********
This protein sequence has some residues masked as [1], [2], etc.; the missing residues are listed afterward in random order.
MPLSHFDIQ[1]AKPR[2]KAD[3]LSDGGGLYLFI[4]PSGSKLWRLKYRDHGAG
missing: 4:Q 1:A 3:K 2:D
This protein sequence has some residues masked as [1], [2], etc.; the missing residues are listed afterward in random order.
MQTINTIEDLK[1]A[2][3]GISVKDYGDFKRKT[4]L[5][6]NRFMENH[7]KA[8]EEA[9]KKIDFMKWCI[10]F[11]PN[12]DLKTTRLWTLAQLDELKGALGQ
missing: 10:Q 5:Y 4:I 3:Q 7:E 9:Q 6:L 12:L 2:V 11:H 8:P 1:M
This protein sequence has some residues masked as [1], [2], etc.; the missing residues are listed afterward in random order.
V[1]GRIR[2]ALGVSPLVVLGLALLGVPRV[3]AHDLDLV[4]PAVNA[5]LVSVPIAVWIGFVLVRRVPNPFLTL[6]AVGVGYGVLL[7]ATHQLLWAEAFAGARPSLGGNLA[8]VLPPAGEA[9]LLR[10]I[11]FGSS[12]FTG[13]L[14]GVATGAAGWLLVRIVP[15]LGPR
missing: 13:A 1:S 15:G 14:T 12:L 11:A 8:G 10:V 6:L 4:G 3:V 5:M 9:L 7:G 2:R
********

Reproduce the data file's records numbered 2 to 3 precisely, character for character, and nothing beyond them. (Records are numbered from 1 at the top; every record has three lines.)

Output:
This protein sequence has some residues masked as [1], [2], etc.; the missing residues are listed afterward in random order.
MQTINTIEDLK[1]A[2][3]GISVKDYGDFKRKT[4]L[5][6]NRFMENH[7]KA[8]EEA[9]KKIDFMKWCI[10]F[11]PN[12]DLKTTRLWTLAQLDELKGALGQ
missing: 10:Q 5:Y 4:I 3:Q 7:E 9:Q 6:L 12:L 2:V 11:H 8:P 1:M
This protein sequence has some residues masked as [1], [2], etc.; the missing residues are listed afterward in random order.
V[1]GRIR[2]ALGVSPLVVLGLALLGVPRV[3]AHDLDLV[4]PAVNA[5]LVSVPIAVWIGFVLVRRVPNPFLTL[6]AVGVGYGVLL[7]ATHQLLWAEAFAGARPSLGGNLA[8]VLPPAGEA[9]LLR[10]I[11]FGSS[12]FTG[13]L[14]GVATGAAGWLLVRIVP[15]LGPR
missing: 13:A 1:S 15:G 14:T 12:L 11:A 8:G 10:V 6:L 4:G 3:V 5:M 9:L 7:G 2:R